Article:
Tuesday, 11 December 2012

New York, New York...

And yes, I’ve just been there, lucky me, only for a few days and no time at all for shopping, (well hardly, only for presents)  but still, it was wonderful. As always.
I was there to research the new book; which involved a lot of pavement pounding, a lot of wandering through the cosmetic departments of the big stores, a lot of visiting bars and restaurants—you must be feeling seriously sorry for me by now.

I arrived at about ten thirty at night, and got through Immigration by about one in the morning.  (Maybe you might be feeling just a little sorry for me at this point.)
And then the drive into the city. New York at one in the morning is really very like New York at lunch time: noisy, heavily trafficked, brilliantly lit, shops open everywhere – well certainly downtown – food shops, flower stalls, delis, dry cleaners, even one or two bookshops. Yes, bookshops. Can you imagine? I really felt like getting out of the cab and having a browse. Only I didn’t, I decided on balance I’d rather get to my hotel.

And the highlights were:

Staying at the Algonquin.  Which is a wonderful hotel for a writer; it was where Dorothy Parker held her Round Table lunches for al the great writers of her day: Robert Benchley , Alexander Woolcott, Art Samuels, even Harpo Marx. (No, I didn’t know he was a writer either) The round table is still there, in the Round Table bar and so is Matilda, the hotel cat, who has been there ever since the hotel was opened in 1902.  Well, her descendants, obviously. As I walked in, she was sitting on the reception counter and looked at me very coolly. She is blonde, fluffy and beautiful.

A walk: I woke up to one of those days New York is best at; brilliant blue sky, sunshine – and a freezing wind, howling down all those great avenues. I headed for the Meatpacking district, which was exactly what it said, the district where the meat came off the boats to be packed, cobbled streets, huge warehouses and about as unfashionable then as it is fashionable now.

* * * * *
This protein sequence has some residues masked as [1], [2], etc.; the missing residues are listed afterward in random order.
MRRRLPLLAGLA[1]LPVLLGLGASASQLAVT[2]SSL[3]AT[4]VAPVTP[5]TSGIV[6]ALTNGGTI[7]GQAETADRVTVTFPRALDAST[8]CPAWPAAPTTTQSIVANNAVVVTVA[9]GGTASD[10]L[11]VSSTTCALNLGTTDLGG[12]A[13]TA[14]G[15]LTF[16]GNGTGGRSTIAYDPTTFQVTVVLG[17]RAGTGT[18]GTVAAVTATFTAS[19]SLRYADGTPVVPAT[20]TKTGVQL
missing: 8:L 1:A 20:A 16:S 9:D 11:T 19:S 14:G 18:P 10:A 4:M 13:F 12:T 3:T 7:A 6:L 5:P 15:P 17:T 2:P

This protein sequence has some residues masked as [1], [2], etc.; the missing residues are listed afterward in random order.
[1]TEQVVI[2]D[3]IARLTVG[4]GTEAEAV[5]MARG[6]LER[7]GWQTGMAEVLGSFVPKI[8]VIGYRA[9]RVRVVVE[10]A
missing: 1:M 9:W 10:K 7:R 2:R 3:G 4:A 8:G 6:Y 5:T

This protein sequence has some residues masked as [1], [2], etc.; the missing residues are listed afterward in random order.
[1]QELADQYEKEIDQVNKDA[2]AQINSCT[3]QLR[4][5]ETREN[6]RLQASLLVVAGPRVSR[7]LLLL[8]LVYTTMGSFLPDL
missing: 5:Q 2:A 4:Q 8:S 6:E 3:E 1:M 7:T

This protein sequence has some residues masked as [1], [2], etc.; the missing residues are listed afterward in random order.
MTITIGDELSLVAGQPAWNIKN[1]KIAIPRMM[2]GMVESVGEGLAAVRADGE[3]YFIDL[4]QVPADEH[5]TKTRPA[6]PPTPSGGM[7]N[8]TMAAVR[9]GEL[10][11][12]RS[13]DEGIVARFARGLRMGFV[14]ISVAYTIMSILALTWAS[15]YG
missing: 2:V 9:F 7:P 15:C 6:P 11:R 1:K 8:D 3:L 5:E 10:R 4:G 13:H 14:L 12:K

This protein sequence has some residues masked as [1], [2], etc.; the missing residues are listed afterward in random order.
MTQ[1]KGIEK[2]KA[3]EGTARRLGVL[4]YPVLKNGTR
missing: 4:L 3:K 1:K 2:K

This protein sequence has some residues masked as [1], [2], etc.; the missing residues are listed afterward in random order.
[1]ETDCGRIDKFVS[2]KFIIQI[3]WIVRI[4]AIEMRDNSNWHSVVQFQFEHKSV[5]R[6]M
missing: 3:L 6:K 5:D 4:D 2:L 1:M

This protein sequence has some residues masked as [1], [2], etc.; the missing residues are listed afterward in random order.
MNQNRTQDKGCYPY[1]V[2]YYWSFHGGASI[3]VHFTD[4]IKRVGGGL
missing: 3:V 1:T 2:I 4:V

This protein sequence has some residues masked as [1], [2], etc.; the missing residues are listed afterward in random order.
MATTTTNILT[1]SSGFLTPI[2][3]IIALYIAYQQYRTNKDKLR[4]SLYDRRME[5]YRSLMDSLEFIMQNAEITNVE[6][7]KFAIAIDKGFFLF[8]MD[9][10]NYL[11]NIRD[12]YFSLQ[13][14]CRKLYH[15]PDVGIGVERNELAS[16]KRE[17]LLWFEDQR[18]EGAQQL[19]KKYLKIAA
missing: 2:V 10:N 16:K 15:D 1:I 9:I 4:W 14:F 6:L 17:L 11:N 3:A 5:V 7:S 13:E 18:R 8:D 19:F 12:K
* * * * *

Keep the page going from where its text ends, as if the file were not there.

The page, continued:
And I walked not down the wind-y streets, but along the old Highline Railway  which has been turned into a sort of park, or rather walkway, high high above the streets, with shrubs and trees and grassland: totally enchanting. It stops at a sort of viewing place, where you can look all the way uptown to Central Park;

A sign: New York is good on signs; it was there I first saw “Don’t even think of parking here”. This one said, “Stop praying… God’s too busy to find you a parking space".

The Magnolia Bakery, much featured in Sex and the City: tiny it is, but filled with cup cake-y treasures; people stood outside in the biting wind drinking hot chocolate and munching on things like Red Velvet cheesecake.

A martini in the Algonquin bar, the biggest I’ve ever seen, which completely knocked me out; I could hardly make the lift.

Breakfast at Penelope’s on Lexington Street, oh my goodness, that was a breakfast: eggs, bacon, and hash browns, and then waffles with maple syrup, and raisins and cinnamon apples and the best coffee ever. They’re good at the best coffee ever there. Many more hours walking required after that.

The shop windows generally but raising the game to another level entirely, Bergdorf Goodmans at  the top of Fifth Avenue—all scenes from the Ziegfield follies. Literally stopped the traffic—well the pedestrian kind anyway.

The cosmetic departments —Bloomies has a vast tank of tropical fish, Saks is a sort of enchanted wood, Bergdorfs a glittering white underworld. Only annoying thing is if you stop for an instant, you’re set upon by extremely overzealous sales people. Counter productive really, so you daren’t.

The real-life toy soldier outside FAO Schwarz, at the top of Fifth, who said “I like your coat young lady”…I went in and bought up the shop…which was full of brilliant conjurers.

The 18th floor bar at the incredibly trendy Standard Hotel, (also in the  Meatpacking District. ) 360 degree views up town and out across the Seaboard—incredible. In the summer they have a plunge pool up there; in winter they have an ice rink at ground level. Helicopters whirling by would have a great view of you in the loos which have floor to ceiling windows…oh yes.

Balthazars, a bar in SoHo, very very cool and French—yes, French. Menus, signs on doors, décor – everything. I decided there was only one thing to drink at the bar: a nice glass of Taittinger champagne. It wasn’t too much of a hardship.

One horrid sight: kittens and guinea pigs being sold on the corner of Sixth Avenue. How can that be allowed?

The Christmas tree at the Rockefeller Centre, on the edge of the skating rink, and like the rest of New York, reaching for the sky.  The lights being turned on the last night I was there really did stop the traffic: the jewel in the crown that is New York at Christmas.

There was so much more, of course. I left four days after I had arrived, dizzy with it all. Truly an amazing city. Lucky me.

Happy Christmas everybody - wherever you may be. Have a lovely time. I intend to.


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